Is the FDA Dragging Their Feet for CBD approval?

The cannabis industry has been in a transformative state for the last couple of years. With
legislative leaps to federally legalizing CBD in all fifty states, it is puzzling as to why cannabis-based
drugs are not approved by the FDA.

Medical marijuana is legal in thirty-three states while adult recreational use is authorized in ten
states. However, there is still plenty of controversy in cannabinoid-based medicines. If hemp
was legalized last year, what’s taking the FDA so long to come forth with new guidelines
regarding the hemp-derived extract?

According to experts, the FDA is only partly responsible for the slow endorsement process of
CBD based medications. When approving any drug, there is no bias involved if it can be deemed
safe and effective. The DEA (Drug Enforcement Agency) and NIDA (National Institute for Drug
Abuse) are also players in cannabis drug approval.

After President Trump signed the 2018 Farm Bill legalizing industrial hemp, FDA Commissioner
Scott Gottlieb reported that the drafting process of CBD’s regulatory framework will provide a
guide to the selling and marketing of the cannabinoid.

“We recognized the potential opportunities that cannabis or cannabis-derived compounds
could offer and acknowledge the significant interest in these possibilities. We’re committed to
pursuing an efficient regulatory framework for allowing product developers that meet the
requirements under our authorities to lawfully market these types of products,” Gottlieb states
in a CNBC interview.

Soon, the FDA plans on organizing public meetings to strategize the most effective ways to
introduce CBD into the market. “While products containing cannabis and cannabis-derived
compounds remain subject to the FDA’s authorities and requirements, the FDA will continue to
take steps to make the pathways for the lawful marketing of these products more efficient,”
says Gottlieb.

In the meantime, until the FDA approves CBD, they will continue to issue out cautionary letters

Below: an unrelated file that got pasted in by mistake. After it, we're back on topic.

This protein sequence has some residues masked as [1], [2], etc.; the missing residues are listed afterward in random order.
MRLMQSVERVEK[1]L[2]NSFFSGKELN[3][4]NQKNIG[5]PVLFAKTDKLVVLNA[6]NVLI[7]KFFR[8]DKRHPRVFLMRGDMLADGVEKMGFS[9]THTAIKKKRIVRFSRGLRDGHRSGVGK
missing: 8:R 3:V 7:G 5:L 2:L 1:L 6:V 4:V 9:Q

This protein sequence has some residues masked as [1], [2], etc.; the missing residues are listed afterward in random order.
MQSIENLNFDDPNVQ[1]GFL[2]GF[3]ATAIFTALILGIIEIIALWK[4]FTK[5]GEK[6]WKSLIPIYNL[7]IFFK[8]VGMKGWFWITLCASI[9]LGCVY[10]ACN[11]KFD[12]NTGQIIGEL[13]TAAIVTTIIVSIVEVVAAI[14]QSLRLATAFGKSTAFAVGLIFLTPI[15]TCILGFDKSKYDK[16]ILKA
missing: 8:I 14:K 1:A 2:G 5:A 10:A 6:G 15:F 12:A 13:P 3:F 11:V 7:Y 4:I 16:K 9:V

to companies who produce hemp extracts while stating claims that have not been inspected by
national agencies.

An FDA press release states warning to consumers and manufacturers of CBD. “Cannabis and
cannabis-derived products claiming in their marketing and promotional materials that they’re
intended for use in the diagnosis, cure, mitigation, treatment, or prevention of diseases (such
as cancer, Alzheimer’s disease, psychiatric disorders and diabetes) are considered new drugs or
new animal drugs and must go through the FDA drug approval process for human or animal use
before they are marketed in the US, Selling unapproved products with unsubstantiated
therapeutic claims is not only a violation of the law, but also can put patients at risk, as these
products have not been proven to be safe or effective. This deceptive marketing of unproven

treatments raises significant public health concerns, as it may keep some patients from
accessing appropriate, recognized therapies to treat serious and even fatal diseases.”

The commissioner’s announcements had no specifications of when a meeting would be held to
share feedback on the effectiveness of CBD products.

Although the FDA seems to be dragging their feet for CBD approval, the food and beverage
industry is waiting for no one. As a matter of fact, it is predicted that in 2019, Cannabinoid
infused lattes, cocktails, donuts, and more will be the biggest foodie trend of the year.

Another setback to CBD approval is the current government shutdown, which may further
postpone the intentions of a meeting to change the regulation of CBD products. According to
the Gottlieb, the concerns of delay “makes it even more important with the passage of this law
for the FDA to clarify its regulatory authority over these products.”


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